Writing this a bit late because the last week in Paris was of the whirlwind variety and I have not recovered until now. (Also a winning combination of jet-lag and my cat have been waking me up at 5 am every morning. What did I do to deserve this?)
It’s never easy to leave Paris. The day before a flight out of Charles de Gaulle usually contains a little moping and a lot of pastry consumption. But it was especially hard to leave the Writers in Paris lifestyle. How often does one get to sit at cafes and write all day, every day? We can’t always afford to be Hemingway.
In my last blog post I said that I might post some of my writing from my month in the program. The piece I wrote for my workshop class is still under construction, but I have gathered the courage to post a two-page character study that we had to write for Zadie Smith’s class after reading James Baldwin’s Giovanni’s Room. It is loosely based off of my sister.
Rose Laclaire died last week, but as I’m sitting here at her funeral I know that she is not really dead. No, I do not mean that she is “still here in spirit.” I mean that she is literally sitting next to me in the form of her granddaughter Rose.
Rose is inhabited by the recently deceased Rose Laclaire and her other grandmother, Rose Sidwell, who died a year ago. Naming her after her grandmothers was an obvious choice for Rose’s parents, but they did not understand that by doing so they were creating a three-pronged human. She is Rose and Rose morphed together but with her very own Rose placed on top—as if for a fun art project someone took two old photos of the Roses from their younger days and layered them on top of each other to create a new woman, took scissors to her hair and doodled tattoos all over her arms.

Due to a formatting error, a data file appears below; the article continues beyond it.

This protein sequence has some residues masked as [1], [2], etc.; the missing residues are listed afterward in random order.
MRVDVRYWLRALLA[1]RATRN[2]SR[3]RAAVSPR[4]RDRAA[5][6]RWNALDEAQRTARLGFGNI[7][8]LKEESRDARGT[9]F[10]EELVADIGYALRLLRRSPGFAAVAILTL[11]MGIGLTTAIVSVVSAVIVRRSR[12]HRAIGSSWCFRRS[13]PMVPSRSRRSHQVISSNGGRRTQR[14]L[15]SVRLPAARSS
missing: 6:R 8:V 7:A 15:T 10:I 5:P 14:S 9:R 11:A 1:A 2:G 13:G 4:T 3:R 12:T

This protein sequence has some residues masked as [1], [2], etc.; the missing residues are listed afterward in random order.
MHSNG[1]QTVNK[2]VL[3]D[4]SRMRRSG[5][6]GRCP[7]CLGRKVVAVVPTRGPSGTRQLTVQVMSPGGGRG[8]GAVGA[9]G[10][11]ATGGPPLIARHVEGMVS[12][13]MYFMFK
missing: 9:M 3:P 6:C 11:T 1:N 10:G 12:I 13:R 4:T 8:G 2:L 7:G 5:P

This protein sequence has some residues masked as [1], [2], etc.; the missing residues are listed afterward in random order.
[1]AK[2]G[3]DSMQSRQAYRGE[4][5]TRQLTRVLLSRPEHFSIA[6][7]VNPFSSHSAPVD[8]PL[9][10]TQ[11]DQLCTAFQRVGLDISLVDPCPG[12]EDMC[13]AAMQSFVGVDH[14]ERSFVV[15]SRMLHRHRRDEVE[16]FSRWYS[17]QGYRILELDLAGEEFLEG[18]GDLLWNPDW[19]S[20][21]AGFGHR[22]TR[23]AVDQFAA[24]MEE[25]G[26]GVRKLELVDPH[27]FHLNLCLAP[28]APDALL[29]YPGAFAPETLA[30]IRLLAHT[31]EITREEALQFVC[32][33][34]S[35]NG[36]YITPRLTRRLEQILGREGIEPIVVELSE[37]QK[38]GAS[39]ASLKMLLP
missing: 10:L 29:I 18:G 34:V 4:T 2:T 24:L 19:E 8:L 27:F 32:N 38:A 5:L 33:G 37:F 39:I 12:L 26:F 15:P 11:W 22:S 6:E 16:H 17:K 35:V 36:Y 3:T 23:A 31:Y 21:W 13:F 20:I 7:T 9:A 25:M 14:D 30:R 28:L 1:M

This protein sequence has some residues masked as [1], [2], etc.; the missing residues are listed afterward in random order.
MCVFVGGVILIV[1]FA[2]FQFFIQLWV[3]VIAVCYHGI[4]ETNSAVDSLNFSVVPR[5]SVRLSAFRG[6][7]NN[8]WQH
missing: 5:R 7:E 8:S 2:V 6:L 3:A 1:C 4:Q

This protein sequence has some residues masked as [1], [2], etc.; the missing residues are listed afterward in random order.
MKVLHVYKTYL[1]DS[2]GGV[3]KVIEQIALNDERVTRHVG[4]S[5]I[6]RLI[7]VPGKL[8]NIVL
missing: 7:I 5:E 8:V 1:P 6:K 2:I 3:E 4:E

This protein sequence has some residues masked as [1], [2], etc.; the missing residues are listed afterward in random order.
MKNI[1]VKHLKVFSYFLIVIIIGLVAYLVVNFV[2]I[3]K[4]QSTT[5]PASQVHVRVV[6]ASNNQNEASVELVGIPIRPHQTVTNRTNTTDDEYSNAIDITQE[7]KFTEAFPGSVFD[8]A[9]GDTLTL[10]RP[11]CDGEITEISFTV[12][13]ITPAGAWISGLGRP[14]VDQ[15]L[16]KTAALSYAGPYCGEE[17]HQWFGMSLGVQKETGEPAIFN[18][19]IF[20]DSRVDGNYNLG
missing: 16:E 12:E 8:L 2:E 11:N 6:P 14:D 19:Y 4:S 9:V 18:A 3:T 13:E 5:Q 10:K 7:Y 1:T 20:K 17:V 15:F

Grandma Laclaire loved bird watching; Rose likes to wear dresses with birds on them. Grandma Sidwell created her own recipes; Rose adjusts them to be vegan.
Everything Rose feels, she feels times three. The intensity of her excitement can be seen in her eyes when they are shining and darting from place to place. The intensity of her anxiety can be seen in the way she grabs an ice cube from the freezer to hold onto sometimes—a trick given to her by a therapist years ago to bring her back from the cruel world she has created in her mind where no one loves her. Her sadness is sometimes so powerful that she cannot leave her bed. Her love is infallible because she has the love that both of her grandmothers cultivated over the years of their lives.
The fat tears that spill from my Rose’s cheeks are the same ones that her Grandma Laclaire would cry every time we were about to leave after a Sunday visit. Each one rolls down her cheek languidly, dropping off of her chin to land with a plop on her chest. Her chin quivers; it is the same as Grandma Sidwell’s chin—stubborn, not allowing her silent crying to turn into sobs. I want to stand up in the middle of this funeral and tell everyone not to mourn the death of Rose because she is alive and sitting next to me.
Is it possible for one person to also contain two others? It seems like she is bursting at the seams of her skin and that someday the ghosts of the grandmothers will come pouring out of her eyes and mouth.
I want to doubt it. To stop believing in this weird type of reincarnation the same way I stopped believing in heaven and hell. Yet there is no possible way that Rose is only a single person. I look into her eyes and see depth—two more pairs of eyes staring back at me. When she speaks, it is with centuries worth of knowledge that could only be achieved from having two other brains to pull information from.
I turned toward her blotchy, crying face and whispered, “What does it feel like to attend your own funeral?”
She laughed wetly and said, “It’s weird.”